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Scientists Find New Gene Clues About Brain Cancers Called Gliomas

Brain Tumors: New Gene Clues New Studies Point to Key Genes in Brain Tumors Called Gliomas WebMD Health News By Miranda Hitti Reviewed by Louise Chang, MD More from WebMD...

July 15, 2009 -- Scientists have identified a network of up to 31 genes linked to brain tumors called gliomas, including one that may be a target for new treatments.

Those discoveries are featured in two new studies published in The Journal of the American Medical Association.

In the first study, scientists identify up to 31 genes that, when containing certain mutations, set the stage for the development of gliomas.

Those genes aren't necessarily the only genes involved in gliomas, but they appear to be ringleaders, researcher Markus Bredel, MD, PhD, says in a news release.

"These 31 genes are the kingpins in what you could call an organized crime network of genes that enable the tumor to grow with breathtaking speed," says Bredel, who works at the Northwestern Brain Tumor Institute at Northwestern University.

People with widespread mutations in those genes had worse survival than people with a lesser extent of mutations.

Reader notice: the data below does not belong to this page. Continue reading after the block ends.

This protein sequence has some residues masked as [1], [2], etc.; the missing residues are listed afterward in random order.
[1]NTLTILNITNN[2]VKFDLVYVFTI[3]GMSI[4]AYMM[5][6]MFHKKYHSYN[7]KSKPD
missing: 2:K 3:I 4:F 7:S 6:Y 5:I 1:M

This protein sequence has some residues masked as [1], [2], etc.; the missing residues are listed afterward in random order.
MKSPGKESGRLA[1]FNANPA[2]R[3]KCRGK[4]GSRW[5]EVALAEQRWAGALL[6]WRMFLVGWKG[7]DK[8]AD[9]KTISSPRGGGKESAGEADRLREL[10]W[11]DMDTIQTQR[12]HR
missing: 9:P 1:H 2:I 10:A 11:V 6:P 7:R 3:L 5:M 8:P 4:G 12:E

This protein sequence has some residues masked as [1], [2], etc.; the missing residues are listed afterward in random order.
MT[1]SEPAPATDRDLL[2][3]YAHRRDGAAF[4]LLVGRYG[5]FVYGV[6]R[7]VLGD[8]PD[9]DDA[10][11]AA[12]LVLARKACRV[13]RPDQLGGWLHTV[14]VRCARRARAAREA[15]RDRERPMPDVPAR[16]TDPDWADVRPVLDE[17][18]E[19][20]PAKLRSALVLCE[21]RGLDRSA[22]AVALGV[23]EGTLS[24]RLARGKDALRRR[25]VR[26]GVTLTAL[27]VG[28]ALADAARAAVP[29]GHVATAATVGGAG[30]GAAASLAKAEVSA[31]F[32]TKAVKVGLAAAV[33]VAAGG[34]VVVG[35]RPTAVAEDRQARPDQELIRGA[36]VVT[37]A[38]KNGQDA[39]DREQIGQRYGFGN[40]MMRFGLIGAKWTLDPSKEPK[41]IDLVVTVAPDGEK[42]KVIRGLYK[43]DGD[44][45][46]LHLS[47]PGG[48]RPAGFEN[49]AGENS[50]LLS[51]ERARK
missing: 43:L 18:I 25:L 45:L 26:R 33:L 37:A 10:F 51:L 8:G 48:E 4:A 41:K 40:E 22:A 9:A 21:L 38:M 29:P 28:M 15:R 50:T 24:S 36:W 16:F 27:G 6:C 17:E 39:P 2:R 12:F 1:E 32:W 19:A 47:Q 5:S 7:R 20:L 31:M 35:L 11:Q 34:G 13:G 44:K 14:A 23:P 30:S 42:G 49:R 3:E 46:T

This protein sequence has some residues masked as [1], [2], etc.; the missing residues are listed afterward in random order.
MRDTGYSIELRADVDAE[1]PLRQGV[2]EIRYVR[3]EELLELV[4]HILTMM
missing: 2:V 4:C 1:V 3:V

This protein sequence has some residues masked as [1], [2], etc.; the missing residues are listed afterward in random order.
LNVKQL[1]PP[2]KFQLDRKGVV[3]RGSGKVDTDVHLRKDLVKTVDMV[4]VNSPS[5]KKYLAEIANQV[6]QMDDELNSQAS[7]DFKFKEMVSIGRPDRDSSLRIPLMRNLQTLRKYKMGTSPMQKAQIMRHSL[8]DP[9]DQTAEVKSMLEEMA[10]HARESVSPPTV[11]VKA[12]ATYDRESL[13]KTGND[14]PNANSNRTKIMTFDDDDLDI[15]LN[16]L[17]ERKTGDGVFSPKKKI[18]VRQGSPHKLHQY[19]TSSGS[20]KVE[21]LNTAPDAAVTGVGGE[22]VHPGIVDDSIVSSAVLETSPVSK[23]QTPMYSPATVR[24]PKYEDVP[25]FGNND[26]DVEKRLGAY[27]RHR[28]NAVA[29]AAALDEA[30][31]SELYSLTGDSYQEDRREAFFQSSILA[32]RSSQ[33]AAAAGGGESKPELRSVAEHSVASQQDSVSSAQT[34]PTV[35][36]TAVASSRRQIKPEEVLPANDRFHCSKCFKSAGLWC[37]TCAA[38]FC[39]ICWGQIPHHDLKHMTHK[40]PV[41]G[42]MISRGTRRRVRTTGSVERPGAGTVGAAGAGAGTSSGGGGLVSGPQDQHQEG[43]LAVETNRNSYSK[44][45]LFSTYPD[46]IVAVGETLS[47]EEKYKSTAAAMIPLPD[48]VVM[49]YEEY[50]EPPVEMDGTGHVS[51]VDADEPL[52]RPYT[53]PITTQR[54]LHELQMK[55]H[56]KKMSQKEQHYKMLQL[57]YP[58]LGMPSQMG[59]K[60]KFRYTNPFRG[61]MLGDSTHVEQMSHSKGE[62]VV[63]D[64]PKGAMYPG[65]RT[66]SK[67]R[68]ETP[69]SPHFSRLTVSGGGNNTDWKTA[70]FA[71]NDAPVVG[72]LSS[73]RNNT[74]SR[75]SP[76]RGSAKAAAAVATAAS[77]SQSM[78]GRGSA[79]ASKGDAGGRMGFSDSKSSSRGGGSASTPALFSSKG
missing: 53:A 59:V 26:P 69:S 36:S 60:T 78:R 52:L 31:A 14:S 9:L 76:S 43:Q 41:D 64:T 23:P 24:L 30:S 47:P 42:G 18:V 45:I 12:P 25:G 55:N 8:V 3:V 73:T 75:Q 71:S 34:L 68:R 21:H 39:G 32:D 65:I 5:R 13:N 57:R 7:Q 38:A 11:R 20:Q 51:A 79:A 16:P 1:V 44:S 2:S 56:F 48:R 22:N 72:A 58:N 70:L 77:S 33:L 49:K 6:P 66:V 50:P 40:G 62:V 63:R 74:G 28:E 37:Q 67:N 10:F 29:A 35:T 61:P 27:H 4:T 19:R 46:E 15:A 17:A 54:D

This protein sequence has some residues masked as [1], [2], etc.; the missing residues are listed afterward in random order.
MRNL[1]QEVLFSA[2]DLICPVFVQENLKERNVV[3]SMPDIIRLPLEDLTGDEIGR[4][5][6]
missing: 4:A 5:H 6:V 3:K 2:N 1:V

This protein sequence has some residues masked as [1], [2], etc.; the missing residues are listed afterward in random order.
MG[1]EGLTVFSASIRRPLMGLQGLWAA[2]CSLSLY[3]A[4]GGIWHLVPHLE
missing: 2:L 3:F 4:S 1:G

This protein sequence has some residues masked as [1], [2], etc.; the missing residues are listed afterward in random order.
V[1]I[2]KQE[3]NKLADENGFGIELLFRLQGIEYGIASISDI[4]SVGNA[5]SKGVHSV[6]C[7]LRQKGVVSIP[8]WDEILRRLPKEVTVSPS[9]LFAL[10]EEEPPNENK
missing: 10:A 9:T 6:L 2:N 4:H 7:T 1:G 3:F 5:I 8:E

The second study shows that one particular gene, the ANXA7 gene, may make a good target for future treatments for glioblastomas, which are the most common type of glioma.

Glioblastoma survival appears to be worse in patients who only have one copy of the ANXA7 gene, instead of the usual two copies, according to the study.

The ANXA7 gene acts as a tumor-suppressing gene, and when only one copy of it is present, it may be easier for glioblastomas to grow, note the researchers, who included Ajay Yadav, PhD, of the Northwestern Brain Tumor Institute, along with Bredel and scientists from other institutions.

The ANXA7 gene findings could have "significant" meaning for future glioblastoma treatments; as more genetic discoveries about cancer are made the findings could "usher in a new era in cancer research," states an editorial published with the studies.

The editorialists included Boris Pasche, MD, PhD, of the University of Alabama at Birmingham. Pasche is also a contributing editor for The Journal of the American Medical Association.

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